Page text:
Search Results

You are looking at 1 - 7 of 7 items for :

  • Regression analysis x
  • All content x
Clear All
Nathan P. Gillett, Vivek K. Arora, Damon Matthews, and Myles R. Allen

GHG-attributable warming ( Hegerl et al. 2007 ; Stott et al. 2003 ) by fitting observed temperature changes to simulated GHG, other anthropogenic (OTH), and NAT (consisting of volcanic and solar forcing) responses by regression and then multiplying the simulated GHG-induced warming trend by the GHG regression coefficient. Here, we require an estimate of the CO 2 -attributable warming. We do not attempt to constrain CO 2 -attributable warming directly in a detection and attribution analysis

Full access
Lifen Jiang, Yaner Yan, Oleksandra Hararuk, Nathaniel Mikle, Jianyang Xia, Zheng Shi, Jerry Tjiputra, Tongwen Wu, and Yiqi Luo

. The calculation of the yearly average of vegetation carbon and NPP of model outputs and sums of vegetation carbon and NPP for each biome and globe, as well as the regridding of all data were performed with the NCAR Command Language, version 6.1.2 ( UCAR/NCAR/CISL/VETS 2013 ). g. Statistical analysis The goodness of fit of vegetation carbon of ESMs simulated at the grid and biome scale was quantified by the coefficient of determination of linear regressions ( R 2 ) and root-mean-square error (RMSE

Full access
Alan J. Hewitt, Ben B. B. Booth, Chris D. Jones, Eddy S. Robertson, Andy J. Wiltshire, Philip G. Sansom, David B. Stephenson, and Stan Yip

). There also exists the possibility of “GCM–scenario interaction” if the differences in simulated climate between GCMs vary between scenarios. The aim of this study is to quantify the relative importance with time of GCM and scenario variability and to estimate the future time beyond which scenario variability dominates GCM variability. The importance of the GCM–scenario interaction term will be quantified as a tool to understanding the response of GCMs to different scenarios. Analysis of variance

Full access
Eleanor J. Burke, Chris D. Jones, and Charles D. Koven

( ) with an estimated rate of change of ALT max with temperature sampled from the CMIP5 ensemble. For each CMIP5 model and each RCP scenario the rate of change of ALT max per degree (ALT sensitivity ) was calculated using a linear regression fit between ALT max and the local near surface annual mean air temperature on a grid point by grid point basis for all grid points where there is permafrost in the top 3 m. If ALT max becomes greater than 3 m all subsequent times are excluded from the analysis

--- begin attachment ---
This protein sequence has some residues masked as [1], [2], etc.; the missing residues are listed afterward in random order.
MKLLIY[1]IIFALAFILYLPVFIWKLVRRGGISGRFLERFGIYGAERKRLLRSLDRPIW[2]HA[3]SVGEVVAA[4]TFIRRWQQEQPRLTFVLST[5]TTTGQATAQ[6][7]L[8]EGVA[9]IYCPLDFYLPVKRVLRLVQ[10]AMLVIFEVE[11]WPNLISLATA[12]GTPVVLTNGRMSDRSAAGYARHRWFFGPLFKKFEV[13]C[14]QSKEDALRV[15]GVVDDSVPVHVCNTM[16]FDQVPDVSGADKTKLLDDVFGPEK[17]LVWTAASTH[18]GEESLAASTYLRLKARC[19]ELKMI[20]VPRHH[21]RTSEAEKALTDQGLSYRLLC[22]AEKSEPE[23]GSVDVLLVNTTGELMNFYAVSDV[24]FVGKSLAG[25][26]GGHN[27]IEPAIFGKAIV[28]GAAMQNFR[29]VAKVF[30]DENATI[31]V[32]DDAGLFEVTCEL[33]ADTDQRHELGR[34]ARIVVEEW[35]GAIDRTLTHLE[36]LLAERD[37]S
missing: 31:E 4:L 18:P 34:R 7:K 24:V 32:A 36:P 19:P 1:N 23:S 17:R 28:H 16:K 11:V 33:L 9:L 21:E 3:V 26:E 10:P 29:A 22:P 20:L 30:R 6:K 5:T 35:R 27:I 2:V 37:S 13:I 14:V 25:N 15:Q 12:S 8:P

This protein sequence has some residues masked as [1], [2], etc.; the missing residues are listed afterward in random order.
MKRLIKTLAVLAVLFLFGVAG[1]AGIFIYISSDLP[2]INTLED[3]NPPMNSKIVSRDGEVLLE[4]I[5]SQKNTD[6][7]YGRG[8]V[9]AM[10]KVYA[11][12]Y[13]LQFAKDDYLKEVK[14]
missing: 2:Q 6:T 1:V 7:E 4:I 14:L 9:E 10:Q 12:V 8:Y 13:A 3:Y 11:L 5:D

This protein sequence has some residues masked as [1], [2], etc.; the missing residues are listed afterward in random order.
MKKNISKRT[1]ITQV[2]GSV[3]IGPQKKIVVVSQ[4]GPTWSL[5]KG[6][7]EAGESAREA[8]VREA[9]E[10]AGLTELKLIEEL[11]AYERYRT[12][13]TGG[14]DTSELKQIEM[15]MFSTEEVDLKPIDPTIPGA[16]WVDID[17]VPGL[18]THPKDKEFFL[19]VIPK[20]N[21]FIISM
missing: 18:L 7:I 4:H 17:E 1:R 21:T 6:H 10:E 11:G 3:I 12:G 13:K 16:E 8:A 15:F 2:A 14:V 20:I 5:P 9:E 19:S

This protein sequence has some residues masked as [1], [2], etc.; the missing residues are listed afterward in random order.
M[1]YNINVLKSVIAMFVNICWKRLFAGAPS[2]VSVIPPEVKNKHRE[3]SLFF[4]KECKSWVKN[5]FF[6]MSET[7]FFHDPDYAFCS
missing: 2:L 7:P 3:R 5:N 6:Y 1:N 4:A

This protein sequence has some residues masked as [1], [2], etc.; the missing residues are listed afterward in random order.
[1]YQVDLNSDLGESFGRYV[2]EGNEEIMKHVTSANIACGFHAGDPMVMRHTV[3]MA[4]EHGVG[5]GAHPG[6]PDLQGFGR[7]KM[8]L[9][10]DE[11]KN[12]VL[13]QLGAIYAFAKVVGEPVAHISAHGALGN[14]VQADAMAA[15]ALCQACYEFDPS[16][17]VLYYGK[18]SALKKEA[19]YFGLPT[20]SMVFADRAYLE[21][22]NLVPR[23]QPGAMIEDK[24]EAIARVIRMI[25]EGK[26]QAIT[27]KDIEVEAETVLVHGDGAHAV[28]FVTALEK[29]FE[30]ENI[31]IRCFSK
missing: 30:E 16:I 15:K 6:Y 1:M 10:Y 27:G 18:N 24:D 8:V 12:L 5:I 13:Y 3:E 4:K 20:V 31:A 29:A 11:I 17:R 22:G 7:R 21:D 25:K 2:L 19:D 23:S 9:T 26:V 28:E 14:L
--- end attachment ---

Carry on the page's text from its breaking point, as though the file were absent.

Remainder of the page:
Full access
Charles D. Koven, William J. Riley, and Alex Stern

( Schneider von Deimling et al. 2012 ; Harden et al. 2012 ; Burke et al. 2012 ). Table 1. List of models used in this analysis, the modeling groups that developed them, model attributes, and references. The model attributes listed here are relevant to soil physics at high latitudes, including whether the model includes a multilayer snow model, whether the snow acts to insulate between the soil and atmosphere, the inclusion of soil water latent heat and differing frozen- and unfrozen-soil thermal

Full access
Pierre Friedlingstein, Malte Meinshausen, Vivek K. Arora, Chris D. Jones, Alessandro Anav, Spencer K. Liddicoat, and Reto Knutti

protocol represents real-world historical emissions. A brief evaluation of the global atmosphere–land and atmosphere–ocean CO 2 fluxes is presented here, and we refer to Anav et al. (2013) for a more in-depth analysis of the carbon cycle in ESMs. The best estimates of the ocean sinks come from both cumulative carbon inventories over the historical period ( Sabine et al. 2004 , and updates) and from combined oceanic ( p CO 2 measurements and oceanic inversions) and atmospheric estimates (atmospheric

Full access
ChuanLi Jiang, Sarah T. Gille, Janet Sprintall, and Colm Sweeney

fractions are directly linked to the World Meteorological Organization. Since the strong westerly winds result in the atmospheric p CO 2 being well mixed across the Drake Passage, in the following analysis we will use the discrete flask measurement as representative of atmospheric p CO 2 across the whole passage. Comparisons between the discrete and underway measurements yielded differences of less than 0.15 μ atm. Given temperature corrections and other artifacts associated with converting the dry

Full access